"I've been taking lessons, Andrea," says Cerys Matthews in the introduction to 'She's A Millionaire', picking up a standard primary school descant recorder and looking up to where the Corrs' lead singer is wilting anaemically behind a pillar. The congregation of guestlist royalty shuffle uneasily in the dark on the Dublin Castle balcony. If they're not thinking that Catatonia are too fabulous tonight to be taught anything by anyone, then they should be.
It's hardly surprising that a woman who once threw her own TV out of her own front window would have enough stage presence to fill Grand-Canyon-sized venues, let alone conquer Dublin Castle's murky, eggshell sound system. From the second Catatonia kick into anti-monarchy guitar rant 'Storm the Palace', they emit charisma and confidence. And it's not the same kind of temporary, talent-free cocaine confidence that Cerys disparages on 'Game On' and 'Do You Believe in Me?', both of which are played emphatically tonight.
'International Velvet' is a similarly pointed and proud, but then Catatonia haven't really changed much since their days on the dole; they're still as histrionic as they are catatonic. The fact that Noel Gallagher once dismissed 'You've Got a Lot to Answer For', the best pregnancy scare song in the world...ever, as music to fall asleep to, says more about his one-dimensional hearing than Catatonia's rabble-rousing power.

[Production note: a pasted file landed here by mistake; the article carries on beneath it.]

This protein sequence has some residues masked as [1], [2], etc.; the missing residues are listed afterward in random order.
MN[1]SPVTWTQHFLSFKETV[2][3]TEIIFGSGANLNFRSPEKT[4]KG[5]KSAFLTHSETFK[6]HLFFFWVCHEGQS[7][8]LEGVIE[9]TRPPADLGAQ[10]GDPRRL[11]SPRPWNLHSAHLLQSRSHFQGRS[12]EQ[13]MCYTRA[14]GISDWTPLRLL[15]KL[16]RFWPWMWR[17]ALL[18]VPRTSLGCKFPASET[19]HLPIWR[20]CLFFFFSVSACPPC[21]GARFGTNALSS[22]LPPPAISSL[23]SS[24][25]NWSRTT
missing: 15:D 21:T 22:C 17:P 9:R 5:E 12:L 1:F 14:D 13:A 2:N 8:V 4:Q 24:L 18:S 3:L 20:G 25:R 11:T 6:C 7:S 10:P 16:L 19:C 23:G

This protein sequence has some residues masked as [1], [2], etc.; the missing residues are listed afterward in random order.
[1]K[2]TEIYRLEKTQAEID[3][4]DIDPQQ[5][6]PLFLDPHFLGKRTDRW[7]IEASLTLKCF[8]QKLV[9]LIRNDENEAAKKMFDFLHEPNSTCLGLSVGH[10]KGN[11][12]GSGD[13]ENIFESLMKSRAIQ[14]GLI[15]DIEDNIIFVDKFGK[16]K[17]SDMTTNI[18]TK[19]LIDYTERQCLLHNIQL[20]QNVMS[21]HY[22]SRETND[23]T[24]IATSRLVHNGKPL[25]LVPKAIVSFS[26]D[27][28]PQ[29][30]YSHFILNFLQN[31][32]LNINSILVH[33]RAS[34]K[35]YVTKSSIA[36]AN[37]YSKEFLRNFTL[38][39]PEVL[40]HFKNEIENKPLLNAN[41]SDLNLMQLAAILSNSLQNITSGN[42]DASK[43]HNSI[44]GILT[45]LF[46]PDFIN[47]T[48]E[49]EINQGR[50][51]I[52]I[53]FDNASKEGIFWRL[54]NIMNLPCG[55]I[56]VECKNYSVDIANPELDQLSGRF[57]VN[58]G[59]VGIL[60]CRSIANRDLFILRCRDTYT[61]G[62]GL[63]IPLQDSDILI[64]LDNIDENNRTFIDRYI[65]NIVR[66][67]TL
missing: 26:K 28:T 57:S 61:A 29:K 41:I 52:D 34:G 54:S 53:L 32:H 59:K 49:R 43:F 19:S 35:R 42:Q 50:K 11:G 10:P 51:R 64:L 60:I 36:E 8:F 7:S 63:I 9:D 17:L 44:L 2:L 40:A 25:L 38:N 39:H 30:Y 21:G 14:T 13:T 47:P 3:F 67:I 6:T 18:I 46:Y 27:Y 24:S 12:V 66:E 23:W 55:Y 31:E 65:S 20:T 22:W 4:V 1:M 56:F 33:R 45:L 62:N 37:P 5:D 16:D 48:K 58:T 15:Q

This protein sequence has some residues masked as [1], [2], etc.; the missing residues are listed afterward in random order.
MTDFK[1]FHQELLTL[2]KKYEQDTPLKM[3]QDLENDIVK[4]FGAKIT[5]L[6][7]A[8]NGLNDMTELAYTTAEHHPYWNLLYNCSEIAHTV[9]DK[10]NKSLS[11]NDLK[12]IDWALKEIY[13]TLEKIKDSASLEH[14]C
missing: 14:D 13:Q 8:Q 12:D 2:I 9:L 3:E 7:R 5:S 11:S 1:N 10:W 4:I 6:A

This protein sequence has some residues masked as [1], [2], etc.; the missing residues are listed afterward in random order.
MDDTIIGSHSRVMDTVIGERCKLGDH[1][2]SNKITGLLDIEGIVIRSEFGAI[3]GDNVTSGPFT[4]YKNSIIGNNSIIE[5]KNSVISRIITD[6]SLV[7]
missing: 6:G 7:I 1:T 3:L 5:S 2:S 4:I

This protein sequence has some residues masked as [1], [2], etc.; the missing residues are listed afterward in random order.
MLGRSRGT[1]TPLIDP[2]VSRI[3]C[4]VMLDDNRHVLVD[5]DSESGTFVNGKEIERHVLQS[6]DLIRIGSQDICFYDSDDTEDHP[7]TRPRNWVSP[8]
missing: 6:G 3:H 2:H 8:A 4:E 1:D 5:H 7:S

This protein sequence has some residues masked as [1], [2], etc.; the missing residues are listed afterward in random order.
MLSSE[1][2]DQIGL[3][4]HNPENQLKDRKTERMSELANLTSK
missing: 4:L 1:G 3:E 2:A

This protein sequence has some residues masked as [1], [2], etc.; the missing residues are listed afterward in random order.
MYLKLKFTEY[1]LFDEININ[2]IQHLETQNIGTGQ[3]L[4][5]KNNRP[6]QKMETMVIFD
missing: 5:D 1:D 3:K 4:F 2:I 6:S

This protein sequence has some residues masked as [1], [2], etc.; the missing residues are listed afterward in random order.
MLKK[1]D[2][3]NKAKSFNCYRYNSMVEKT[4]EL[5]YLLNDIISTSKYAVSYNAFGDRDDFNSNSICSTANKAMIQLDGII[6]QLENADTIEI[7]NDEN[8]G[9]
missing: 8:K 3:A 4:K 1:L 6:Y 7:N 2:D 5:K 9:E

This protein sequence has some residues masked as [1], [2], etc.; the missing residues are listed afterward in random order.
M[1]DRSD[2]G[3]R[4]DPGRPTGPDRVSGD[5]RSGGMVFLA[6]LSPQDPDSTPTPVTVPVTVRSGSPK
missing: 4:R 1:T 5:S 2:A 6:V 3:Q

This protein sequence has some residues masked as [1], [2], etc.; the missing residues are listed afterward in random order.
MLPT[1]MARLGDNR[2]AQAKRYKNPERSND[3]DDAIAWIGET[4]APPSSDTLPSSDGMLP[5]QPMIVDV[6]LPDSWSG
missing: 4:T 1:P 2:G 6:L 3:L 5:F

So never mind that the 1999 set list has no room for 'Bleed' or 'Way Beyond Blue' or 'Sweet Catatonia', or that audience interaction bizarrely sparks a crowd rendition of 'Molly Malone'. When once-cute supporting act The Cardigans have traded kitsch pop for leather and lessons in taking yourself too seriously, and also-rans Gay Dad lived up to all expectations by being shit, then Catatonia's headlining reign seems assured.
As the silver-and-pink dressed Cerys lubricates her vocal chords with alcohol between songs, the equally immersed and blessed crowd waits in anticipation. Seconds later, Catatonia will continue making not just hay, but all the right noises too.
by Laura Slattery